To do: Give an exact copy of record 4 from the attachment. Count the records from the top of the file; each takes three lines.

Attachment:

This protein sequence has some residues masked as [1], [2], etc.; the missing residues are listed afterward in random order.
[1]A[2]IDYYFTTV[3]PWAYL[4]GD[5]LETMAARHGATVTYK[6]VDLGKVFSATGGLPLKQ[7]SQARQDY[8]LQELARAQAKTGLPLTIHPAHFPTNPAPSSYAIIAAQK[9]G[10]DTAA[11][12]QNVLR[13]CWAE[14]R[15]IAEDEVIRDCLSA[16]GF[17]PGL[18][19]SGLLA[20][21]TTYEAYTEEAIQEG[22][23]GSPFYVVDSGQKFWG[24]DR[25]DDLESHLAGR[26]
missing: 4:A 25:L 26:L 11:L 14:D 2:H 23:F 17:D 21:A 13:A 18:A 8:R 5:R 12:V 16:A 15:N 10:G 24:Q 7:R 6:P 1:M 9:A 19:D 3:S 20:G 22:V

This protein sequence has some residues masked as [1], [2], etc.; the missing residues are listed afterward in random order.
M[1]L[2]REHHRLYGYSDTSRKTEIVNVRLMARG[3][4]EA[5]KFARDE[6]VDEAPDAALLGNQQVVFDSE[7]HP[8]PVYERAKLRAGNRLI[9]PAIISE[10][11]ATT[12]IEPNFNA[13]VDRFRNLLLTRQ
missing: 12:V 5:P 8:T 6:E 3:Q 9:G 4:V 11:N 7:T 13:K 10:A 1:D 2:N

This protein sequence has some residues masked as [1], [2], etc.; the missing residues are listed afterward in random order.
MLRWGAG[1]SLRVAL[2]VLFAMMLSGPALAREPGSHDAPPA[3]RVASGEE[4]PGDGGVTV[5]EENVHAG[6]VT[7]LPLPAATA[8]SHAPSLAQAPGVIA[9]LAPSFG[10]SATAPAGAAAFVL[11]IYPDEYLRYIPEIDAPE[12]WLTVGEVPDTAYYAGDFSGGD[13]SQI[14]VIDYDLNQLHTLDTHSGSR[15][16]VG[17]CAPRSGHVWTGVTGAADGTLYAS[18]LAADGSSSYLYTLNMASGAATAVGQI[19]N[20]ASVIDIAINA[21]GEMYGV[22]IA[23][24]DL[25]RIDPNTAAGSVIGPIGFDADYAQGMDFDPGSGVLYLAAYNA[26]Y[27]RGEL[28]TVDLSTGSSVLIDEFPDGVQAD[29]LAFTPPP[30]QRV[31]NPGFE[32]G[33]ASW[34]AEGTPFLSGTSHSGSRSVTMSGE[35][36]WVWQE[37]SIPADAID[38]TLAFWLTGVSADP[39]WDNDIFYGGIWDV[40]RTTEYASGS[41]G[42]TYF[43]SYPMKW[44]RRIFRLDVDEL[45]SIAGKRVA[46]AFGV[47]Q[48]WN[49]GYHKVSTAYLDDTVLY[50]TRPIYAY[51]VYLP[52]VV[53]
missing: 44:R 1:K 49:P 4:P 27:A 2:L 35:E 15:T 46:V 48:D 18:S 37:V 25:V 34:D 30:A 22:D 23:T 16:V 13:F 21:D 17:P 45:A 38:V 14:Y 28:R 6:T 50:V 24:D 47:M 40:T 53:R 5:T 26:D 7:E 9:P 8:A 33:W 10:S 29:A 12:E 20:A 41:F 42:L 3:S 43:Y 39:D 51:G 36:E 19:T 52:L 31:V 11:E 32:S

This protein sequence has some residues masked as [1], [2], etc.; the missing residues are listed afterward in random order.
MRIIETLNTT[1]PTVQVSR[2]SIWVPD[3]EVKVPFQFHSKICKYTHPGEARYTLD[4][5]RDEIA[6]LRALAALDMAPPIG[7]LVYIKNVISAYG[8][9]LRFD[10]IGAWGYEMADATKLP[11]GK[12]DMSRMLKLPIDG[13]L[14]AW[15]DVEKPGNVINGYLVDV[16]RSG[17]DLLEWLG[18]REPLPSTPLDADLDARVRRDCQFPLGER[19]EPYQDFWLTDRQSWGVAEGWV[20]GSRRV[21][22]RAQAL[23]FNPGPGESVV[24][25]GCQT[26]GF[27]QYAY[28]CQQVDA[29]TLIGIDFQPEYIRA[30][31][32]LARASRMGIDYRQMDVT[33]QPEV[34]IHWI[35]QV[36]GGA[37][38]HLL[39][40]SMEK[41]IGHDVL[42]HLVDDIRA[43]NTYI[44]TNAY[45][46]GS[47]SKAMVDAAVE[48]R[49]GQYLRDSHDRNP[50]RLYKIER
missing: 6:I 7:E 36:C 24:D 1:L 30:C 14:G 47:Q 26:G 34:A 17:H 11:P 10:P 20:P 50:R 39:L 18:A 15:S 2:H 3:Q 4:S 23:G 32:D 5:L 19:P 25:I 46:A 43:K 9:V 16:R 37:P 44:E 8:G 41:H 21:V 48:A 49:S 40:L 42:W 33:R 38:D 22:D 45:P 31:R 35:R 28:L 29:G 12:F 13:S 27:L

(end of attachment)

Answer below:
This protein sequence has some residues masked as [1], [2], etc.; the missing residues are listed afterward in random order.
MRIIETLNTT[1]PTVQVSR[2]SIWVPD[3]EVKVPFQFHSKICKYTHPGEARYTLD[4][5]RDEIA[6]LRALAALDMAPPIG[7]LVYIKNVISAYG[8][9]LRFD[10]IGAWGYEMADATKLP[11]GK[12]DMSRMLKLPIDG[13]L[14]AW[15]DVEKPGNVINGYLVDV[16]RSG[17]DLLEWLG[18]REPLPSTPLDADLDARVRRDCQFPLGER[19]EPYQDFWLTDRQSWGVAEGWV[20]GSRRV[21][22]RAQAL[23]FNPGPGESVV[24][25]GCQT[26]GF[27]QYAY[28]CQQVDA[29]TLIGIDFQPEYIRA[30][31][32]LARASRMGIDYRQMDVT[33]QPEV[34]IHWI[35]QV[36]GGA[37][38]HLL[39][40]SMEK[41]IGHDVL[42]HLVDDIRA[43]NTYI[44]TNAY[45][46]GS[47]SKAMVDAAVE[48]R[49]GQYLRDSHDRNP[50]RLYKIER
missing: 6:I 7:E 36:C 24:D 1:L 30:C 14:G 47:Q 26:G 34:A 17:H 11:P 10:P 20:P 50:R 39:L 18:A 15:S 2:H 3:Q 4:S 23:G 32:D 5:L 19:P 25:I 46:A 43:K 9:V 16:R 37:P 44:E 8:G 41:H 21:V 48:A 49:S 40:L 42:W 33:R 38:D 22:D 45:P 31:R 35:R 28:L 29:G 12:F 13:S 27:L